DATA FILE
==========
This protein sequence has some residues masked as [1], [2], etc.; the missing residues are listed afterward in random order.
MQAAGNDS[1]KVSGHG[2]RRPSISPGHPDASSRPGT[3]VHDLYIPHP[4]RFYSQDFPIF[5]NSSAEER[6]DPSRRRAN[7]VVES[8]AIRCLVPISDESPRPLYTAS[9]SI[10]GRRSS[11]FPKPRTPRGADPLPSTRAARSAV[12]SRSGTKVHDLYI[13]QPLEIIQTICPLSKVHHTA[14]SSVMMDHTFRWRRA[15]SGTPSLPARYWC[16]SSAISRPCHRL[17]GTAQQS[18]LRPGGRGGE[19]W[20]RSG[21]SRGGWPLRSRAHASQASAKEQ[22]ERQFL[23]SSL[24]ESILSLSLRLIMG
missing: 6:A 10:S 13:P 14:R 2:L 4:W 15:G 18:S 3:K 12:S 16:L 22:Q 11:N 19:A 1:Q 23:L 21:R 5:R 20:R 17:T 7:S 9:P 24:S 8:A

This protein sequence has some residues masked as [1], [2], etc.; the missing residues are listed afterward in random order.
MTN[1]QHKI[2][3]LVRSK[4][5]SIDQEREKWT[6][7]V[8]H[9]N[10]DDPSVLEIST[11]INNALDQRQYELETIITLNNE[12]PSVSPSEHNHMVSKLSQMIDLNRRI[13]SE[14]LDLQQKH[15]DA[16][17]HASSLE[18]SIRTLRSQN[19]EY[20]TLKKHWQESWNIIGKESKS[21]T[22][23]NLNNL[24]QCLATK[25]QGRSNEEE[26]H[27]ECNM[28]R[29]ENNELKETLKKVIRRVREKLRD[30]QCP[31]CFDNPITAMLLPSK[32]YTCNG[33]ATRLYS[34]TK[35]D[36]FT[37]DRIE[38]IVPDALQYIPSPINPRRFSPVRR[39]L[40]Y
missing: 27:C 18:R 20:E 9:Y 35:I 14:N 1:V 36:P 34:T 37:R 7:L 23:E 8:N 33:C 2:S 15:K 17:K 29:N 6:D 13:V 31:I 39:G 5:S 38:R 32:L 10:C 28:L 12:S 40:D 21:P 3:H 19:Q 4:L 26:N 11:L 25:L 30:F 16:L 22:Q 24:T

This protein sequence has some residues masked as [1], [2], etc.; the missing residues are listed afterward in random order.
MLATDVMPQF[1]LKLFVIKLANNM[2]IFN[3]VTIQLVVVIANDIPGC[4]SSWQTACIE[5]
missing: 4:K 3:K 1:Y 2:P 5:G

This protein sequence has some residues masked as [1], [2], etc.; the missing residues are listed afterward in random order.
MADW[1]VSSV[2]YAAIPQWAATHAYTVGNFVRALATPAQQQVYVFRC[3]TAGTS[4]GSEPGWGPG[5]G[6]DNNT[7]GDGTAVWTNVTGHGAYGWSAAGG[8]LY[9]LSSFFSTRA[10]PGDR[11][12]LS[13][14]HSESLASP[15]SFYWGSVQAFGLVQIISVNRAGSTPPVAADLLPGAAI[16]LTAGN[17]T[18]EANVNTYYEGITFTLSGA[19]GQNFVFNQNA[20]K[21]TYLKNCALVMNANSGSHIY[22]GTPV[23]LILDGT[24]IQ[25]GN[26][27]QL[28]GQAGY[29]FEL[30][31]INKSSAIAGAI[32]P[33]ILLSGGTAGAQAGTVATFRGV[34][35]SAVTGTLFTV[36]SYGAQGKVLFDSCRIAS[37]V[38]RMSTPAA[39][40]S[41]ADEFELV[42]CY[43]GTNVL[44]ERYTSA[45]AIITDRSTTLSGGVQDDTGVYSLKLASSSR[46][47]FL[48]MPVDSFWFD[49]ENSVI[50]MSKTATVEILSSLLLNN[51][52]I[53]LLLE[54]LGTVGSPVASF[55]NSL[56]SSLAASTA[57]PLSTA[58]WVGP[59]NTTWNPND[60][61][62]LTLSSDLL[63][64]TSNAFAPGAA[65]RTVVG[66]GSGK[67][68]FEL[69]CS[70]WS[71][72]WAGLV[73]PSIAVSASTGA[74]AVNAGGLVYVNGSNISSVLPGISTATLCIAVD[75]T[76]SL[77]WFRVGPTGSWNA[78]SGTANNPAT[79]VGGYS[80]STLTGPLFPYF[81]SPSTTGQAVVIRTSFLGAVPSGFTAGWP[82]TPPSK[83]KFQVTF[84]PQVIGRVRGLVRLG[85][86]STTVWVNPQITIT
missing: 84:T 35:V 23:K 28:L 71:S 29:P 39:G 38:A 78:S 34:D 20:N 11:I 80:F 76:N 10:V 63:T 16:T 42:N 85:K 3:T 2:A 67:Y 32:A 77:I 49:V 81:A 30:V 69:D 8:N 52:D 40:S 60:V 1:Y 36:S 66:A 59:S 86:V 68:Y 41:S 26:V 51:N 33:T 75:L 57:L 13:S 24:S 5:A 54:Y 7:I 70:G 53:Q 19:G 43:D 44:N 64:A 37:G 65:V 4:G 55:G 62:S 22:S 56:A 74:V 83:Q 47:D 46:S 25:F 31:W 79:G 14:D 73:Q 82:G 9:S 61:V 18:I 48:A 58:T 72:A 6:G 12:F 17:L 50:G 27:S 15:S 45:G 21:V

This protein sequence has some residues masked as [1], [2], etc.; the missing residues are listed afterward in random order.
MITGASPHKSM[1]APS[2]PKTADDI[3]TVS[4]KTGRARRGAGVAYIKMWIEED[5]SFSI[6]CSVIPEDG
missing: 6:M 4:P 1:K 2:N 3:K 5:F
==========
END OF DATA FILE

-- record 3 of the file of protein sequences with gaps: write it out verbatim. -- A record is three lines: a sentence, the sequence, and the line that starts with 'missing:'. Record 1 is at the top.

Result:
This protein sequence has some residues masked as [1], [2], etc.; the missing residues are listed afterward in random order.
MLATDVMPQF[1]LKLFVIKLANNM[2]IFN[3]VTIQLVVVIANDIPGC[4]SSWQTACIE[5]
missing: 4:K 3:K 1:Y 2:P 5:G